- The Washington Times - Tuesday, August 2, 2016

RICHMOND — During the last two summers, the Washington Redskins have welcomed a visiting team to their training camp facility for joint practices. Last year the spirited session ended memorably with a brawl between the two teams while ESPN was telecasting live. The fight was also featured in HBO’s “Hard Knocks,” which documented the Houston Texans’ training camp.

In 2014, the New England Patriots were in town for joint practices.

The Redskins were hopeful they’d welcome another opponent this training camp, but it never came to fruition and the team will instead rely on an intrasquad scrimmage.

One of the greatest benefits of the joint practices was having a live opponent, which helps the team better prepare for unexpected situations since the plays are no longer scripted.

“I liked having other teams come in here,” coach Jay Gruden said on Monday. “Unfortunately, we couldn’t get one this year. But we have to make do with what we have. It was another opportunity for us to grade our players against other players in other situations that weren’t planned and scripted.

“You know, that’s why I liked having other teams come in here. But we do have four preseason games that we can judge these guys on. We’ll have to use that. I might have a mock game on Sunday or something like that, use more game situations here to try and get some looks at them where it’s unscripted deals. It is what it is. We just have to make do with what we have.”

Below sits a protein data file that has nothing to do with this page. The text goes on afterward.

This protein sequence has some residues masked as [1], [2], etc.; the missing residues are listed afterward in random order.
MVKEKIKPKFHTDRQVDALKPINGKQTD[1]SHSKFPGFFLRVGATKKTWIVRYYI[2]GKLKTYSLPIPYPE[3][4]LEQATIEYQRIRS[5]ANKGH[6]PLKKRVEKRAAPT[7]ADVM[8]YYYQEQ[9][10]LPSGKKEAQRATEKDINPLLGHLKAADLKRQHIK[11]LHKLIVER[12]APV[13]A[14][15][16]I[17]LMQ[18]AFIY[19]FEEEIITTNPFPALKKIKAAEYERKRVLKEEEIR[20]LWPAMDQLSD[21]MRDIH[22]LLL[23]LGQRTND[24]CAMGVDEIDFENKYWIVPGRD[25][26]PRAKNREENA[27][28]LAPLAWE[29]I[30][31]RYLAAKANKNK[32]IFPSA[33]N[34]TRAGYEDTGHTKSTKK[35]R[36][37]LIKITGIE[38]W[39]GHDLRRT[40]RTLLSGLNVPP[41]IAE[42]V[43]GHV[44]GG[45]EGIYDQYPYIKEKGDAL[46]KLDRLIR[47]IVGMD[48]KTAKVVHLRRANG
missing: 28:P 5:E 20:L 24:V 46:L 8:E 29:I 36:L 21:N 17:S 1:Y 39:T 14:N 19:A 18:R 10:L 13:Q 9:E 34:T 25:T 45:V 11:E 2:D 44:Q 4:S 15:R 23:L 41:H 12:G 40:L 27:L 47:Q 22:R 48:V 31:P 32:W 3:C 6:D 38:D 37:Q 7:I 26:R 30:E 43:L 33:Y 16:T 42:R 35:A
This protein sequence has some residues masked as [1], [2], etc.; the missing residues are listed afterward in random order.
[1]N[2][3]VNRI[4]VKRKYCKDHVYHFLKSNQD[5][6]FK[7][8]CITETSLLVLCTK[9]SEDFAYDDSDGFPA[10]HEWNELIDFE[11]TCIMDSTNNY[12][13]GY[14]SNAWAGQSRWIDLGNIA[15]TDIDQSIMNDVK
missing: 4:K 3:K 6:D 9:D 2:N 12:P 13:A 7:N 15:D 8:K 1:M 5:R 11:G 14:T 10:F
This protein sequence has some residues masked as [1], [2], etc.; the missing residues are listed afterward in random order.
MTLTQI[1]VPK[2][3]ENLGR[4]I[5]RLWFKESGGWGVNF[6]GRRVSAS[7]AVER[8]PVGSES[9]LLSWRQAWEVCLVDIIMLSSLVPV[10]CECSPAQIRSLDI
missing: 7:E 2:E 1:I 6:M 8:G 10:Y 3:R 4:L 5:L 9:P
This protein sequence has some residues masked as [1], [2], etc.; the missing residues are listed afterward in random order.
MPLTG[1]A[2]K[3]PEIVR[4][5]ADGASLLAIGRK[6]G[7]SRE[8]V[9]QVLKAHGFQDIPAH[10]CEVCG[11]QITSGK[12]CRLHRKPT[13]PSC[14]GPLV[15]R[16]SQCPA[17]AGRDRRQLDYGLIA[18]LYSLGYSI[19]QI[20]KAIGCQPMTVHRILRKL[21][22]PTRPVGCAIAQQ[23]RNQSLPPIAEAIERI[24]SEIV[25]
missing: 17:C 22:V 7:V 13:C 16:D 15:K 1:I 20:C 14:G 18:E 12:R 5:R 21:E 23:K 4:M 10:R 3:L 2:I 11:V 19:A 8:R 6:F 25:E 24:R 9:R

SEE ALSO: Shawn Lauvao returns to practice for Redskins, begins to battle for left guard spot


The Redskins’ first preseason game is next Thursday, Aug. 11, on the road against the Atlanta Falcons.

According to Gruden, the absence of joint practices also affects depth players more than the expected starters, since it’s more challenging to get a true evaluation of a player during the three weeks of training camp when the reps need to be shared among 90 players.

“That’s why I count the reps, to make sure that these young guys are getting ample reps so we can see them,” Gruden said. “You try not to have any pre-drawn conclusions when we’re talking about players. I like to get them out there, let them perform, and prove me right or prove me wrong, one or the other. We’re trying to get as many reps as we can out there for the young guys and let them compete, but without having a team come in here, it is a little bit more difficult. That’s why the preseason games are going to be even more important for us to let those guys go out there and play and perform. We’ll try and get a good evaluation on them.”

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